William Shatner, Ben Folds and Joe Jackson: Kelly A. Swift / Retna
Liane Bonin
October 23, 2004 AT 04:00 AM EDT

Concert Review: Rocking out with… William Shatner?!?

Ben Folds didn’t just bring one secret weapon to his sold-out show at Los Angeles’ El Rey Theater Thursday night, he brought two: eclectic ’80s rocker Joe Jackson, and the most unexpected king of pop yet, Boston Legal star William Shatner.

At 73, Shatner — who (in)famously mangled ”Lucy in the Sky With Diamonds” on his 1968 solo album The Transformed Man and camped it up as a nightclub singer in Priceline.com commercials — seems an unlikely candidate to rock a crowd of shaggy hipsters. But that was before the release of Has Been, Shatner’s new spoken-word album (cowritten/produced by Folds, featuring appearances by Henry Rollins, country singer Brad Paisley, and Aimee Mann, and praised by EW as ”alternately comic and, believe it or not, touching”). Before the L.A. show was over, Shatner not only left the crowd chanting for more, but shocked them into stunned, respectful silence.

Before bringing Shatner to the stage, Folds gave an hour-long solo performance to appease the crowd of young’uns who had yet to be born when Shatner first chewed Star Trek scenery. Eschewing his biggest hit, ”Brick,” Folds previewed material from his upcoming album (including a downbeat number inspired by the late Elliott Smith) and played favorites from his 2001 disc, Rockin’ the Suburbs. The highlight: Folds jumped on top of his piano and conducted the audience for an a cappella verse of Rockin’‘s ”Not the Same,” the soaring ”ah-AH” of the chorus taking on an almost hymnal quality. Considering that Folds squeezed a great album out of a musical punchline like Shatner, it was no surprise he was able to make an audience of slackers sound like the Mormon Tabernacle Choir.

After Folds’ set, his fans seemed satisfied to linger just long enough to see Shatner for the camp appeal (”We want Priceline!” some jokingly chanted). And initially, Shatner did not disappoint: Taking the stage, the paunchy actor launched into ”Has Been,” a jokey, spaghetti-western-flavored ditty about fame. Next to Joe Jackson, who provided backing vocals and was dressed sharp in a purple coat and black shirt, Shatner looked out of place in his dignified but very unhip sports jacket and khakis. Reading his lyrics from a music stand, he seemed momentarily out of his element, unsure if the joke was, yet again, on him.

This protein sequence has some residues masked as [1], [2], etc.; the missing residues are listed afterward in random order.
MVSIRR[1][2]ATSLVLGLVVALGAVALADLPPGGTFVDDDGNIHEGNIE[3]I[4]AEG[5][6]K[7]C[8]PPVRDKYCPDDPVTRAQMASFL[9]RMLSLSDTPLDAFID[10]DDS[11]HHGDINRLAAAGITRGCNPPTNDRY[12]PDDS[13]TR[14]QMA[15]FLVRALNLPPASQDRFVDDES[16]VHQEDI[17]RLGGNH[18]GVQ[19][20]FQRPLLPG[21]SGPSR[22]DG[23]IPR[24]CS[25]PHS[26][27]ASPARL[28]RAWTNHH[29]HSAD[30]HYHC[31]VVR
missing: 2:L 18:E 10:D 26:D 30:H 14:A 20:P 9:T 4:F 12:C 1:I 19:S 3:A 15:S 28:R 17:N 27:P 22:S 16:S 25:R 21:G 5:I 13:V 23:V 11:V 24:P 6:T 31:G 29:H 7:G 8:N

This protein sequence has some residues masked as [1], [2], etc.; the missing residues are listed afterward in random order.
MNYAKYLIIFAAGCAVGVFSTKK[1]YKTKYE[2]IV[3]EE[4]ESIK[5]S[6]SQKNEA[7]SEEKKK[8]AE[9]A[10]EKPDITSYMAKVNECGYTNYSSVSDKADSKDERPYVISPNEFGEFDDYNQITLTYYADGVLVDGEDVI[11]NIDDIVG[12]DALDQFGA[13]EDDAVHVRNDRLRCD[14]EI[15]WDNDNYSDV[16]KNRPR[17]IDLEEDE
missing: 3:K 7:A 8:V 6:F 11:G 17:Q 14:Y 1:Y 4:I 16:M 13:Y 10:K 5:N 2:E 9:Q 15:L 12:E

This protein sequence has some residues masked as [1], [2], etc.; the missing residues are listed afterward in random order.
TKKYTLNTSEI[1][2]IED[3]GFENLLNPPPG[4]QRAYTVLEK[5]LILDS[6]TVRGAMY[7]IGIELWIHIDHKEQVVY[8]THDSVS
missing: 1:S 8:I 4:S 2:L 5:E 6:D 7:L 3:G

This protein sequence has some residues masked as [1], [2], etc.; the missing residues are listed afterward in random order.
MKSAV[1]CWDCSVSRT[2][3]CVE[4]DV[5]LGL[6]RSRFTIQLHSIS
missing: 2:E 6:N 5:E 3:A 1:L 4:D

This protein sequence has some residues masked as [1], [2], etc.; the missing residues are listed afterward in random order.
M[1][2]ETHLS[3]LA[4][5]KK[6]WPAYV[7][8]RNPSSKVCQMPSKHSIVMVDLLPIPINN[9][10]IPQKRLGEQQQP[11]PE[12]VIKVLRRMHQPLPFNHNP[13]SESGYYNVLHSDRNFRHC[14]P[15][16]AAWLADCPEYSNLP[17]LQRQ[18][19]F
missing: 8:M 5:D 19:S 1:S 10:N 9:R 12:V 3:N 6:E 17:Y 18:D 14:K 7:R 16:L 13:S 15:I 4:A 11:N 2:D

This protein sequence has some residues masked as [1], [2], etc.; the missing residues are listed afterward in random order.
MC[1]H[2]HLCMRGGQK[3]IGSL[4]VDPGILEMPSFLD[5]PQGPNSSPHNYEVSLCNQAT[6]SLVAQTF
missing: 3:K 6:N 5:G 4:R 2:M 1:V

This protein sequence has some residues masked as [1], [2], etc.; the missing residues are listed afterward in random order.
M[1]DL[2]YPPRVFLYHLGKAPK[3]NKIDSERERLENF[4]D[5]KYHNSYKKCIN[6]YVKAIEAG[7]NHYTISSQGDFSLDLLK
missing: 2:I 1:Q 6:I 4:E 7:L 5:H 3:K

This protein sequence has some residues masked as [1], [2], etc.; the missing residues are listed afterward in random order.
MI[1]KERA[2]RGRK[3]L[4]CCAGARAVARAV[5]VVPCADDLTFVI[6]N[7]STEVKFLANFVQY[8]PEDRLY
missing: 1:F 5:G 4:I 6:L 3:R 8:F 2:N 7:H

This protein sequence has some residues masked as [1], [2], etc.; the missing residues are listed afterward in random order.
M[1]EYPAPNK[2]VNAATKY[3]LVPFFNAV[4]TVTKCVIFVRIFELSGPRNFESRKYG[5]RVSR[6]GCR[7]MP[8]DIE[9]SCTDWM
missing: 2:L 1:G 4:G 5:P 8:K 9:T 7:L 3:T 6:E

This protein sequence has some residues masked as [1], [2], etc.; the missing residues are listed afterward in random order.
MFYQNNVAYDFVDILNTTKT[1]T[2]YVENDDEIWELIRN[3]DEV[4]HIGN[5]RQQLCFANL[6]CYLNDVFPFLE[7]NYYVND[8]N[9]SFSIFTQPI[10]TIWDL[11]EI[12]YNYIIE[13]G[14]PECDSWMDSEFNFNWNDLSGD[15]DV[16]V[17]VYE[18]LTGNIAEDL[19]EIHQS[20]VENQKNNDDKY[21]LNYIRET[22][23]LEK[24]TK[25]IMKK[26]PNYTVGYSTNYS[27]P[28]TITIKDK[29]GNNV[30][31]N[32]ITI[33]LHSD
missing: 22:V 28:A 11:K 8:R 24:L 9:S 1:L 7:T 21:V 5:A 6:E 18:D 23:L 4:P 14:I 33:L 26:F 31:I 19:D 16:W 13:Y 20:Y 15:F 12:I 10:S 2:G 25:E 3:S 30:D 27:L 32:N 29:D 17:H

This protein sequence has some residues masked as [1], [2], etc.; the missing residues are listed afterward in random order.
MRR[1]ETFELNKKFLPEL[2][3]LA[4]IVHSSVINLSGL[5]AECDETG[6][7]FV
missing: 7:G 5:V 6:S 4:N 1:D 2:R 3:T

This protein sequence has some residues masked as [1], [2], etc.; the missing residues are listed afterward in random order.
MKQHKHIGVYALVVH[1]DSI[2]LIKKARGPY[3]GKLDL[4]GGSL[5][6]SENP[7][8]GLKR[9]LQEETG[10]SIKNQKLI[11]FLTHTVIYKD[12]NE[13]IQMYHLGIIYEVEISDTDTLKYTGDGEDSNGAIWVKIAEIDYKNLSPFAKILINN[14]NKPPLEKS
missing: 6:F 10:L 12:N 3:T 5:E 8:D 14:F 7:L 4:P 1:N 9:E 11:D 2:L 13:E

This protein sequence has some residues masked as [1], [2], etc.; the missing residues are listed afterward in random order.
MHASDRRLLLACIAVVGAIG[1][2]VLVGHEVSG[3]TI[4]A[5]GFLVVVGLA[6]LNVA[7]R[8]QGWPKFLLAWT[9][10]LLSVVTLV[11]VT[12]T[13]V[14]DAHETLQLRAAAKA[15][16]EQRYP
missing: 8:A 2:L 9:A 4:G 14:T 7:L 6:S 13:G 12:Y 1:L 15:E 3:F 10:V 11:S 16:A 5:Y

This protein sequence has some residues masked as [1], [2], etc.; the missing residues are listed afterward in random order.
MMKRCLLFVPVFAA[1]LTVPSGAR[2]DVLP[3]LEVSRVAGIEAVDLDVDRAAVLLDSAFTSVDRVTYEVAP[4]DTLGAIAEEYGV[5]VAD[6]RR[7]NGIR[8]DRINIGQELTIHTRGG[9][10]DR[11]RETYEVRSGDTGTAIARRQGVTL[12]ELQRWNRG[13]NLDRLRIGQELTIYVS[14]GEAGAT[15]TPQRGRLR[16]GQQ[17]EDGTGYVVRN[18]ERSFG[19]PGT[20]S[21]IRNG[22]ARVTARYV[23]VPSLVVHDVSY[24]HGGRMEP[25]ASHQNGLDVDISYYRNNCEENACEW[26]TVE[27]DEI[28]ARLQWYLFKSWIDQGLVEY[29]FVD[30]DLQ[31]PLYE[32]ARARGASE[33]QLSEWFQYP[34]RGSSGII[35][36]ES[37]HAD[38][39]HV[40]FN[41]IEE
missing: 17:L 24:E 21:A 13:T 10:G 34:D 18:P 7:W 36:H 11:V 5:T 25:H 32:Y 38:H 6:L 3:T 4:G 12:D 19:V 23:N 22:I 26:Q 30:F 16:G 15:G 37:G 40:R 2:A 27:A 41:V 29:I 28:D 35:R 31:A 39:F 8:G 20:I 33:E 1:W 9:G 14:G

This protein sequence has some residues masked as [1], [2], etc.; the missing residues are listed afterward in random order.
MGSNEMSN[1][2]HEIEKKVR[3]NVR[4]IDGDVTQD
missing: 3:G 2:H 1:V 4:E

But as he segued into the haunting ”It Hasn’t Happened Yet” (”When is the mountain scaled?/ When do I feel I haven’t failed?”), the crowd abruptly stopped giggling over ”Has Been”’s punny humor. Shatner, never once falling into those crazy…Captain…Kirk pauses that spawned a thousand impressions, read the song’s lyrics with gravel-voiced sadness. It was a transcendent moment, the crowd stunned into silence as Shatner bared his soul, speaking of sleepless nights and nagging fears.

A woman in the crowd screamed ”I love you!” as the song ended, and Shatner smiled faintly. Shedding his jacket, sweat seeping through his shirt, Shatner delivered ”Ideal Woman” and the sharp-tongued Pulp cover ”Common People” to a re-energized crowd. He even performed a solo version of his Henry Rollins collaboration ”I Can’t Get Behind That,” channeling the Black Flag singer’s wrath. Folds, meanwhile, pounded away on drums and keyboards in the background, but it’s doubtful anyone noticed. Captain Kirk was in control.

But the actor’s real rock star moment came at the end of his set. Just before launching into his cover of ”Lucy in the Sky With Diamonds,” the song that made him a laughingstock in 1968, Shatner slowly lifted his arm above his head… and gave the audience the finger. With the crowd roaring its approval, Shatner, Folds, and Jackson played the song straight, turning the Beatles classic into an anthem of personal triumph. As Shatner and Co. left the stage, his new converts stamped their feet, chanting ”One more song!” long after the house lights went up. It seems Shatner is a transformed man at last.

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